Pandaemonium, Mayhem, and Return of the Repressed

The phrase “return of the repressed” corresponds to the saying “truth will out”. It says nothing about the manner in which truth will out or how the return of the repressed will manifest. In fact, “return of the repressed” and “truth will out” are equivalent in meaning to the word “apocalypse”, which, while signifying “disclosure”, “uncovering” or “revelation” as “unveiling”, has the significance of a catastrophic revelation as “shattering truth”.

Call it what you will — pandaemonium, mayhem, “chaotic transition”, or apocalypse — these things will always accompany the return of the repressed until such time as the living energies released by the relaxing of the inhibitions become organised into new cultural patterns or a new structure of consciousness. Organisation here means “integrated with” the dominant consciousness structure which is then transformed by the integration. What we call “the reactionary” disposition is the always violent effort by the “false self” to restore the status quo ante, or to co-opt the energies that are seeking emancipation from their inhibition.

The return of the repressed presently takes the form of the resurgence of magic and myth “irrupting” within the mental-rational consciousness structure. The “deficiency” of this return is the attempt by the hegemonic consciousness structure — the ego-nature or “false self” — to either suppress or, more likely, co-opt the return of the repressed rather than effect a true integration. The hegemony of the ego-nature is what is called “narcissism” and “culture of narcissism”.

The false self exists because of the formal inhibitions, which produce “the repressed”. It is called “false self” not because it is essentially false, but because it is a usurper in the psychic household. In those terms, the “false self” corresponds to McGilchrist’s “Emissary”, in his book The Master and His Emissary. The Emissary is the ego-nature, and it is the instrument of the repression or inhibition. Where it can’t repress or inhibit, it co-opts. Co-optation is the strategy of usurpation. Co-optation is the current strategy of “spiritual marketing” or “marketing 3.0”.

The pandaemonium (which means “all devils”) begins first in the psychic structure itself, made manifest then in the increasing inarticulacy and incoherence of thought and speech, which approaches the condition of speechlessness and resembles mere shouting, yelling and the growling and snarling of beasts. Feralism. This signals the dissolution of the older cultural patterns (including the “loss of self”) represented in the daily manners, mores, rituals, ceremonies, and protocols of daily social life (or what we call “civility”), which are also an era’s “institutions” and also belong to “the establishment”. In contemporary terms, even these things have fallen under the meaning of the despised “political correctness”. W.B. Yeats, in his poem The Second Coming, refers to these simple protocols of daily life as “the ceremony of innocence” being “drowned” in blood.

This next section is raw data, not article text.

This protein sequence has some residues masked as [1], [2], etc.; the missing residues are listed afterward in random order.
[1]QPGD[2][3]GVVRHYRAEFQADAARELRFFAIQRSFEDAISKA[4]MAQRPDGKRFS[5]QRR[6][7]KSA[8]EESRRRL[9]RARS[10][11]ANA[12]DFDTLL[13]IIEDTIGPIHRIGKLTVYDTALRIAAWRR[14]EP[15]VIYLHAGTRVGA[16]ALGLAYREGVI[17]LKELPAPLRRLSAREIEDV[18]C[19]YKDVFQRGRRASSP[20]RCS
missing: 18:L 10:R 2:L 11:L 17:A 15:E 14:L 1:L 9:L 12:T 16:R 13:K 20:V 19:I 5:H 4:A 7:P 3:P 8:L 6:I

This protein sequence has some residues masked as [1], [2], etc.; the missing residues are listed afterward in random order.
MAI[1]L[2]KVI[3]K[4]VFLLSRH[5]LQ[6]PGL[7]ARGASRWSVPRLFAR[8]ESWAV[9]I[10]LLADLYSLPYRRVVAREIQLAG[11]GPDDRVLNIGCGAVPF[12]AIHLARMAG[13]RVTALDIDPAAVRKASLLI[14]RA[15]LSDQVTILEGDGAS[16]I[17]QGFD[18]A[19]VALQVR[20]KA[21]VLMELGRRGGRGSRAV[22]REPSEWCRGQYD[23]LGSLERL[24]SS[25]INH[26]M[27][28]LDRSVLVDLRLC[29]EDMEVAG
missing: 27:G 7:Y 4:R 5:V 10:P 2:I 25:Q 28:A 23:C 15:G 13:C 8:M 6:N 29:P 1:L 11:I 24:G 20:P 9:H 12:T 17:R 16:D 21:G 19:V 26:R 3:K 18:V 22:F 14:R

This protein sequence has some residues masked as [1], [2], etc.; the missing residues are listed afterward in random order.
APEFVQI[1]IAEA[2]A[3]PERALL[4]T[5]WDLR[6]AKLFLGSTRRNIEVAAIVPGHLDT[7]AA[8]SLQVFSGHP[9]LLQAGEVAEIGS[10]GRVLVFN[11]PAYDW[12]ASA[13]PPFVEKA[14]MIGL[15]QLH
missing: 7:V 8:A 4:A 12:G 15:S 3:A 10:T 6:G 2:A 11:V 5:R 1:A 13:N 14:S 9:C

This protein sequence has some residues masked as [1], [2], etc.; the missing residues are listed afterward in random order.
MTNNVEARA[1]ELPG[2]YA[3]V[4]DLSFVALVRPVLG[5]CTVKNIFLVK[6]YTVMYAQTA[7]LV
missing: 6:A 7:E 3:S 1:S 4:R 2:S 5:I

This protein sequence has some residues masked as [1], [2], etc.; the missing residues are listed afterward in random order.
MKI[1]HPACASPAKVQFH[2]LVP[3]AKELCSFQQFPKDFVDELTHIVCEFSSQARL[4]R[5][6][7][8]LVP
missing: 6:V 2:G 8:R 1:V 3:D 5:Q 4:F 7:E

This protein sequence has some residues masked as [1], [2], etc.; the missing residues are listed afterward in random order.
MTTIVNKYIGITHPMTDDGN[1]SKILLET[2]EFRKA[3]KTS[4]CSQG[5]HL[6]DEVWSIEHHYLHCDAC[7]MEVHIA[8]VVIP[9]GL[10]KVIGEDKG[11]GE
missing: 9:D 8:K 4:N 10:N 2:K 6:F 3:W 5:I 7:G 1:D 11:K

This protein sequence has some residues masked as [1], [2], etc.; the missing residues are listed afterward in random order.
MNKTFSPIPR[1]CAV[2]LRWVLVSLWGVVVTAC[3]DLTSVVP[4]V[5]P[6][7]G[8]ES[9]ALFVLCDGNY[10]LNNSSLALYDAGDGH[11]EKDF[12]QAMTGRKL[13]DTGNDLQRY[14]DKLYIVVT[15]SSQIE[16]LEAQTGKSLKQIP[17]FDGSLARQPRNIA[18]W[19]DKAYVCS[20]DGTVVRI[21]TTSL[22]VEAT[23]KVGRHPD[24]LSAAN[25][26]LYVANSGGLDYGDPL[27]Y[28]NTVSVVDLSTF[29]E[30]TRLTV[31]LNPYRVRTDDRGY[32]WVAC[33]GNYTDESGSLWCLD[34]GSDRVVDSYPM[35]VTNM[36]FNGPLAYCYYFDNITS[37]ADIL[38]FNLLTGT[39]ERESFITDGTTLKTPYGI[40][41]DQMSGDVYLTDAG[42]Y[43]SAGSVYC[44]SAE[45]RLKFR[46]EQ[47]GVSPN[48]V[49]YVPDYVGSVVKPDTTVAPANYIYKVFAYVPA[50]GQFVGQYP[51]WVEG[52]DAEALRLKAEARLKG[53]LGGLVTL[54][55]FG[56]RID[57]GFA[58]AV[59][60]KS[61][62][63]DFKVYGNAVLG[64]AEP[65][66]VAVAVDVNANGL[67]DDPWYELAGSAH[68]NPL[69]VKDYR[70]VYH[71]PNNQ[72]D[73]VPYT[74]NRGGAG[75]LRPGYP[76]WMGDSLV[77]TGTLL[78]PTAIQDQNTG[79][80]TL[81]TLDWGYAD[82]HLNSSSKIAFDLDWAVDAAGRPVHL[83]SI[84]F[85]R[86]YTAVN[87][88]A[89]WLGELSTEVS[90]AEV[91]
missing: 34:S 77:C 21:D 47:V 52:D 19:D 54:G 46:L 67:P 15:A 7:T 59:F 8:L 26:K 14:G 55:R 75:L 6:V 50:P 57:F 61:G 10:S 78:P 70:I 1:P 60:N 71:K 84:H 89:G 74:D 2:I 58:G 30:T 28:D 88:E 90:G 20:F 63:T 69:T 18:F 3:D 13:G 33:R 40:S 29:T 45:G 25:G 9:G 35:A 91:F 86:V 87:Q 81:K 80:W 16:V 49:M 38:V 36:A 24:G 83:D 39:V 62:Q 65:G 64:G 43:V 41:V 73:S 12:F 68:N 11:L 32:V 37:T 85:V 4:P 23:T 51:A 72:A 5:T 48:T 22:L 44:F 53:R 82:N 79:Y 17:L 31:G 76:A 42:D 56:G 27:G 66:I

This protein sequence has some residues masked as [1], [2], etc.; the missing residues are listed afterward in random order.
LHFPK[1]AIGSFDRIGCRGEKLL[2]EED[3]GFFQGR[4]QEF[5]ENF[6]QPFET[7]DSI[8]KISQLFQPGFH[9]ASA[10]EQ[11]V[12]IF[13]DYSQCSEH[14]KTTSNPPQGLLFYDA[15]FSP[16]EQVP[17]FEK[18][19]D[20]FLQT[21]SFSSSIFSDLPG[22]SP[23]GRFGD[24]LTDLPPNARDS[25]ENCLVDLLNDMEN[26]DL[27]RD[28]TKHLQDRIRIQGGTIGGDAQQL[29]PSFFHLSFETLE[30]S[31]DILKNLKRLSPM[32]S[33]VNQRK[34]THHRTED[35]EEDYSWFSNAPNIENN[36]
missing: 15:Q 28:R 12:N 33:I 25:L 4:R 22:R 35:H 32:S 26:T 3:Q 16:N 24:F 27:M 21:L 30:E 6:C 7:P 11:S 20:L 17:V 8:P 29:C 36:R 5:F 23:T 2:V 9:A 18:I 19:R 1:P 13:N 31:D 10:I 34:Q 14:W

The post-modern “loss of self”, which attends the “deconstruction”, is conjoined with the return of the repressed as also “end of the Grand Narrative” along with “the liberation of unconscious knowledges” (Foucault, and in this case its “be careful what you wish for”). Among other things, this “loss of self” is referred to as “self-alienation” or simply as “losing one’s grip”. “Losing one’s grip” is the meaning of pandaemonium or mayhem. In effect, among the old cultural patterns that are being “deconstructed” is also the modern “self”, for this self exists in-and-through-and-as those cultural patterns which form its milieu and sense of order and belonging. This loss of self or sense of identity necessarily increases the sense of uncertainty and anxiety about the present and the future, and generates both “folkish” nostalgia and “folkish” resentment (that is to say, identity politics, clannishness and “ethno-nationalist” sentiment. Community and folkish populism are not necessarily the same thing).

Pandaemonium is essentially the refusal of the hegemonic structure of consciousness to integrate the return of the repressed and becomes malevolent.

In Regaining Consciousness: Resuscitating the Soul, Frank Broucek does a very good job of taking down the “zombie logic” of Scientism, scientific materialism, and the Mechanical Philosophy. These comprise, in effect, the “deficient mode” of the mental-rational consciousness structure as analysed by Jean Gebser. Their disciplined deconstruction is a very necessary preliminary stage for effecting a new integration or metanoia. Broucek does, I think, demonstrate convincingly that the dogmatic character of present scientific materialism or Scientism is a reaction formation against the return of the repressed, or an attempt to co-opt it. This attempt to co-opt (and thereby pervert or distort) the return of the repressed (that is to say, “rationalisation”) results in self-devouring absurdities and self-contradictions in the logic. The result is what Algis Mikunas calls “technocratic shamanism” or what Peter Gordon calls “mythomania“.

I do not think that the return of the repressed is simply going to go away, or that newer and more “efficient” means of effecting the inhibitions and repressions (technocratic management) or co-optation will succeed.  What we need is “survival knowledge”, which is the kind of knowledge that can endure, outlast, and outrun the pandaemonium that is surely coming.